When everyone was getting rich on company stock options and quitting jobs to be day traders when the market was at a peak in March 2000, the newspapers were full of success stories about this. Likewise, the papers were full of how much money people were making in real estate a couple of years ago before the bottom fell out for many markets around the country.
So, it should be no surprise to read today that people are worried that the bad times will turn into a depression.
Here are three bearish articles that "ring the bell" for those who can hear it.
March 23, 2008 New York Times: Depression, You Say? Check Those Safety Nets Excerpts:
- "Some innocent bystanders might be forgiven for wondering why that last word — “depression” — has started popping up. Is it possible our economy could speed past a recession into a full-blown depression like that of the 1930s, when American unemployment reached 25 percent?"
"Even if consumer confidence hit rock bottom, that most likely would not be enough, by itself, to cause a depression. For things to become really dire, the nation’s financial institutions would have to fail at the same time that unemployment began significantly rising. Only if banks suddenly closed, or it became impossible for companies to access short-term lines of credit, would things begin spiraling out of control."
"Some economists and financiers say it’s likely that the current recession will extend for at least a year. Others think the American economy will suffer from an extended malaise as Japan did in the 1990s."
"But whatever name economists give the current downturn, we are unlikely to see the bread lines, shantytowns and dust bowl of the Great Depression. More likely, these economists say, would be a sudden increase in the number of people selling belongings on eBay."
March 22, 2008 San Jose Mercury News:
The Great Depression couldn't happen again, could it?
- PARALLELS BETWEEN GREAT DEPRESSION OF 1930S AND TODAY ARE MANY, BUT MUCH HAS CHANGED SINCE THEN; EXPERTS SUGGEST IF CATASTROPHE IS IN OUR FUTURE, IT WOULD BE MUCH DIFFERENT
The above is a reprint of the following Michael A. Hiltzik article
March 20, 2008 Los Angeles Times:
A new Great Depression? It's different this time
- "On the surface, there are disquieting parallels between economic conditions in the early 1930s and those of today. There is the popping of enormous asset bubbles -- stocks then, housing now."
""I've been asked many times whether we will have another Great Depression," said David M. Kennedy, a Stanford University history professor and the author of "Freedom From Fear," a Pulitzer Prize-winning history of the Depression and World War II. "My standard answer is that we won't have that one again -- I'd be surprised to have one of that seriousness and duration. But that doesn't mean we wouldn't have a catastrophe we haven't seen before."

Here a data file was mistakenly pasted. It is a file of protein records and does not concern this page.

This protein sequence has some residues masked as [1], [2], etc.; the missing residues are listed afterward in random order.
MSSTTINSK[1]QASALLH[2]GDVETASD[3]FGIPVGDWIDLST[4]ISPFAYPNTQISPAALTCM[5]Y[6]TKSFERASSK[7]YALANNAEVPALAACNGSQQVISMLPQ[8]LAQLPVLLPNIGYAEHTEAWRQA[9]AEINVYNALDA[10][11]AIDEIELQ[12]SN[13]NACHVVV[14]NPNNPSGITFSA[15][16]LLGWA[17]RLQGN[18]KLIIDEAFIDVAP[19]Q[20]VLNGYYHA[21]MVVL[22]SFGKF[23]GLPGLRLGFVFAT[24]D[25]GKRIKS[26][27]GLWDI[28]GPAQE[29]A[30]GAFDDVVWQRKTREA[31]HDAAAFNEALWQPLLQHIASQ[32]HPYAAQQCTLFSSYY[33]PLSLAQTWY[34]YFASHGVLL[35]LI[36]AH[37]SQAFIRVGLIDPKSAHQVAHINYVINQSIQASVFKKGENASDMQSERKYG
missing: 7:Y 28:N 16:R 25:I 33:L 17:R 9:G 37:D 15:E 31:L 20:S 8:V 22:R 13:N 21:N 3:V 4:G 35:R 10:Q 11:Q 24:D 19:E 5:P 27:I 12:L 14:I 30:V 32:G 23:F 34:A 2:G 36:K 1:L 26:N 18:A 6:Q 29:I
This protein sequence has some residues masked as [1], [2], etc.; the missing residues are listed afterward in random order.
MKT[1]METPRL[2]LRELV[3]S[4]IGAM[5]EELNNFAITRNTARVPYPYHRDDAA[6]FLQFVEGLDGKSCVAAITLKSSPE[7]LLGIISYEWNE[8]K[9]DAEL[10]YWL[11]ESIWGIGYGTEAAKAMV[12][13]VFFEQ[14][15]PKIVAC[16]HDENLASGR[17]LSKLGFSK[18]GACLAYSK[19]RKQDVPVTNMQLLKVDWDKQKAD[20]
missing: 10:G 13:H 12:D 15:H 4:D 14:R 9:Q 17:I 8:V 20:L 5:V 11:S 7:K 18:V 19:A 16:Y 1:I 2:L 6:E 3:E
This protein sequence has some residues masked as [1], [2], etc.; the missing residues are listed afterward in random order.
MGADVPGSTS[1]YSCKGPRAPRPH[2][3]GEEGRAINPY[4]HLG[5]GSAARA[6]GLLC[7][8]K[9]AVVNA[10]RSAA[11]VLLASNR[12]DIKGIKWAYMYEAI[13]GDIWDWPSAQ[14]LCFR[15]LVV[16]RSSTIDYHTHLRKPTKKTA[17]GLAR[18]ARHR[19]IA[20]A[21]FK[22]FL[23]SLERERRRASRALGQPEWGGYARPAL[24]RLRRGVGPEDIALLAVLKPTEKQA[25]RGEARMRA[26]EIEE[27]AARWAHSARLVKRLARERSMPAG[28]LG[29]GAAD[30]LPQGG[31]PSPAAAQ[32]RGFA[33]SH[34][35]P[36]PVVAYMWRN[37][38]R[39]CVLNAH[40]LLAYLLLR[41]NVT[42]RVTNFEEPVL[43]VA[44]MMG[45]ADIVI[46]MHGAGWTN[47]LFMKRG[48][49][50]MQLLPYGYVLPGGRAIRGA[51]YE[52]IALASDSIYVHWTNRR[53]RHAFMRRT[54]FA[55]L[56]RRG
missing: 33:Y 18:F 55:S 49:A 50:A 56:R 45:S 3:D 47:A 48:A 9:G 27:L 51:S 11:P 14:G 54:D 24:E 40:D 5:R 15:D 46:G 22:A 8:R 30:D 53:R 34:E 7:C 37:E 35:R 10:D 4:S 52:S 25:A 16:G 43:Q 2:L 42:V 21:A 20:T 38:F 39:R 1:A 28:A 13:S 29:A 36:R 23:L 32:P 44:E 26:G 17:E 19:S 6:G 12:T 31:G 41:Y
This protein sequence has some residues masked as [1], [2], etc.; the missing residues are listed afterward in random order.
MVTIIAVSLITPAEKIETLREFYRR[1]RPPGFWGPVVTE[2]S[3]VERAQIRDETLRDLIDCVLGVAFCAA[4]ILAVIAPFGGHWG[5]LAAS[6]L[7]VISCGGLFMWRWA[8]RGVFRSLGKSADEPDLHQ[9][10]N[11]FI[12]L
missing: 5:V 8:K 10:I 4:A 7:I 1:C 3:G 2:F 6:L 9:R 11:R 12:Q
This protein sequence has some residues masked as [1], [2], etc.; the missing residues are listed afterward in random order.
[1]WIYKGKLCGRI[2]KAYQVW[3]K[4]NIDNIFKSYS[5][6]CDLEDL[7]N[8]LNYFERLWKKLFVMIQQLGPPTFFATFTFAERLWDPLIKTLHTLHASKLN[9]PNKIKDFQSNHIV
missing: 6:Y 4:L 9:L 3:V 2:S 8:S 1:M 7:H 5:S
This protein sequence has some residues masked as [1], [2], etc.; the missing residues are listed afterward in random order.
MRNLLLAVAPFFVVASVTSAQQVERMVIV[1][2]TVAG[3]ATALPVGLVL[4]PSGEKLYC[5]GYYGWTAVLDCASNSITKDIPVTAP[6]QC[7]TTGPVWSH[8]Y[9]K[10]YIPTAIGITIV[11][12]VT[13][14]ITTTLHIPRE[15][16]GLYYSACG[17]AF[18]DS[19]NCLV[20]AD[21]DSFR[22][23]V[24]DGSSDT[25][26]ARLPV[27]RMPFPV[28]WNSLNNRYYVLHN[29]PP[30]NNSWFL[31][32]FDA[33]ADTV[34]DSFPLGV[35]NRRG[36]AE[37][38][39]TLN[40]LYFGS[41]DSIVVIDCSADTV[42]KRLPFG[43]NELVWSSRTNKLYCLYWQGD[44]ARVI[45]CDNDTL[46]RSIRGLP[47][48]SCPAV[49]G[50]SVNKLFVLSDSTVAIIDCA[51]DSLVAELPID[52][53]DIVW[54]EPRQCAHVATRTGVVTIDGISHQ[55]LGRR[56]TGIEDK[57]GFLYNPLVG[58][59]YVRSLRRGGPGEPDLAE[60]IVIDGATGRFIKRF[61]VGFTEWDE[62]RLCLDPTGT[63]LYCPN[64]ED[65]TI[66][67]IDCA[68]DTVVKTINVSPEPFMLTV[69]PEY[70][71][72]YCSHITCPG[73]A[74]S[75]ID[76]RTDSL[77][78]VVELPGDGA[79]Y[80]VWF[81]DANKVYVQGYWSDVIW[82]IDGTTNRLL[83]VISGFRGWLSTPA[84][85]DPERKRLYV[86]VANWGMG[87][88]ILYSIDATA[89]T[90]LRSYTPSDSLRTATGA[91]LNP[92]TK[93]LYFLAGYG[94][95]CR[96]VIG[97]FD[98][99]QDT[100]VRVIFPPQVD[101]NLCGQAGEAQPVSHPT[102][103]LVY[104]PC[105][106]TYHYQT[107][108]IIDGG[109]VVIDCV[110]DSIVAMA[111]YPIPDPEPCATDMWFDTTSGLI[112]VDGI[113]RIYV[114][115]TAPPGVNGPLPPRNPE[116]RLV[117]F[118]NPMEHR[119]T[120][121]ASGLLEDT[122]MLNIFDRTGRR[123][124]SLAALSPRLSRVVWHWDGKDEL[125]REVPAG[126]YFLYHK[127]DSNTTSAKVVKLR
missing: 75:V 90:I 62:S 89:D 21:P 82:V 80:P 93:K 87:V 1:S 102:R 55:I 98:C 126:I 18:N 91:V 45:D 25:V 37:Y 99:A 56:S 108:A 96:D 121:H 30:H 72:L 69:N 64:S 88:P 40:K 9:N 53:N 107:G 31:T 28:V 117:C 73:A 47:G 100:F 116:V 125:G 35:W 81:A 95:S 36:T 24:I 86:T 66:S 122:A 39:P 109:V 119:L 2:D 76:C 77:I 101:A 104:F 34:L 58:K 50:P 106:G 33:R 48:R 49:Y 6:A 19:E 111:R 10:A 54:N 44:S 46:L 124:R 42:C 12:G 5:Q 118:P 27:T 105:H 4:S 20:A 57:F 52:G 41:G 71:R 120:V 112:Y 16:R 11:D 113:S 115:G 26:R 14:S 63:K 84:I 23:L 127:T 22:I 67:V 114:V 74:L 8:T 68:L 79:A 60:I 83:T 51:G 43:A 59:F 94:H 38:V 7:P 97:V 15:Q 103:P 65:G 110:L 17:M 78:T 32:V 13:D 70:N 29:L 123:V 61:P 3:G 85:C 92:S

"New Deal programs aimed at staving off a wave of home foreclosures may be especially relevant today. Among the most important was the Home Owners Loan Corp., or HOLC, which is one of several models for homeowner relief being considered by Congress.
HOLC took over 1 million mortgages in default starting in 1933, worked to keep the owners in their homes and made new loans to strapped mortgage holders. When the agency was finally liquidated in 1951, it even returned a small profit to the U.S. Treasury.
The Fed's recent actions were "a temporary palliative" to the fundamental problem in the economy, which is the rapid fall in home prices and its ripple effect on mortgage bonds and other securities, said Barry Eichengreen, a professor of economics and political science at UC Berkeley. "You have to reorganize the system, but the discussion about that has only begun."
I kept my copy of the San Jose Mercury News business section back to the 1980's. The January 1, 1991 edition talks about how many banks have failed. That was the start of a great bull market that peaked in March 2000.
The good news for us contrarians is all this fear is good news.
For a comparison, click to view the attached PDF file for when the markets were peaking at all time highs in October 2007. "Everyone" was bullish so my indicators said "take profits."
Things are quite different now. The six sentiment indicators in my newsletter (I added a new one since last October) are saying quite a different story today.
If you want to know what I have been buying in this period of weakness with my profit taking dollars from selling when the markets were higher, Subscribe to Kirk's Investment Newsletter TODAY and get the March 2008 issue FOR FREE!